Ok, math is hard. Goodness knows, I'm not stellar when it comes to personal finances, as Dr. T will attest (most likely while clutching his heart and becoming even paler). But even I can't lose $9 billion US. This is no doubt why I haven't been recruited by the "U.S.-led Coalition Provisional Authority, which governed Iraq after the invasion up until mid-2004."
The $9 billion whoopsie was discovered in a recent audit of the CPA. One particularly interesting finding in the audit shows that "funds went to pay the salaries of 8,206 Iraqi guards, yet the audit could verify the existence of only 602 guards."
The other side of this potentially missing coin is the issue of so-called combat pay. Alternet reports that not only are front-line soldiers earning a mere $225 a month - which is about$7.50 a day - for their part in G.I. Joe, the Reality Series, but that other military personnel, hundreds of miles from the action, are making the same wage. So the soldiers who are getting shot at, blown up, and stoned in the streets are making the same as the ones who are polishing the general's shoes, somewhere that isn't in the streets.
I suppose one could argue that front-line soldiers are there because that's where they were sent, and the same is true for those holding down the fort miles from the danger zone. This is true - so perhaps the front-liners shouldn't be making more, since the fort-holders didn't choose not to fight. But $7.50 a day? How is this justifiable?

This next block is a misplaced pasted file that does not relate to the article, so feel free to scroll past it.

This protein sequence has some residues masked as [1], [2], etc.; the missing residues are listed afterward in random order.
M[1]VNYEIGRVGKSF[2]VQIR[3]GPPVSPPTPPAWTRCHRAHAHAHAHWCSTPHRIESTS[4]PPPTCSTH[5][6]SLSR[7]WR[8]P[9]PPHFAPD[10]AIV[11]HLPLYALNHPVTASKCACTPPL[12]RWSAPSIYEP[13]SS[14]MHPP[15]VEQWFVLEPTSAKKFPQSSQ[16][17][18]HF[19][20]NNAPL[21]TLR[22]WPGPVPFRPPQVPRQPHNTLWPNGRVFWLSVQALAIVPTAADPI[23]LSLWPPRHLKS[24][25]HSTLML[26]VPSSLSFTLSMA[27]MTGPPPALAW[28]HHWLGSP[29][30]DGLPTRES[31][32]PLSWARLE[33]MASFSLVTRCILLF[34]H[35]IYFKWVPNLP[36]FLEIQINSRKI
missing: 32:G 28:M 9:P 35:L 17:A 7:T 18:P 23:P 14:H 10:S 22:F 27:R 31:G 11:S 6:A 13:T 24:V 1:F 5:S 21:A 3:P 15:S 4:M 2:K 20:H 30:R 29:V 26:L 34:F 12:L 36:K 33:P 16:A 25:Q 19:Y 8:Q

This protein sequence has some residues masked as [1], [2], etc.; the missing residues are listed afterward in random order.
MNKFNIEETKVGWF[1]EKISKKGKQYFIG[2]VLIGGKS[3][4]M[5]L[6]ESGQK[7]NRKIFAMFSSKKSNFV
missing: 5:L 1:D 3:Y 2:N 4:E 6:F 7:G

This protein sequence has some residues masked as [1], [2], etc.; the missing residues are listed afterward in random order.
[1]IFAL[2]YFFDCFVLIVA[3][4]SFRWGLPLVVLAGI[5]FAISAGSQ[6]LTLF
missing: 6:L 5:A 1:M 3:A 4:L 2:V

That's exactly what I asked myself, and these are the answers I found:
According to Military.com, those qualified for "Immanent Danger Pay" are also exempt from taxes on that pay. Also, the IDP is paid on top of the minimum $1,142.70 per month earned by an enlisted soldier with less than 4 months experience. Militarypay.com also reports that "Most soldiers... get more than just basic pay. Those on active duty are given an allowance for housing and subsistence, incentive pay, medical and other benefits." Incentive pay is given for things like speaking foreign languages, flying, diving, and so on.
So it's essentially misleading for Alternet's reporter to suggest that the US soldiers are earning $7.50 per day - the truth is, the $7.50 is a bonus for being involved in the conflict. There are also allowances for clothing, housing, education, and, for the soldiers in Iraq, a special allowance for the families they've left behind.
It's still not much - you certainly couldn't get me to slip into fatigues and dash off to the streets of Bagdhad, not even for an additional $7.50 a day.
Now, for $9 billion, I'd consider it.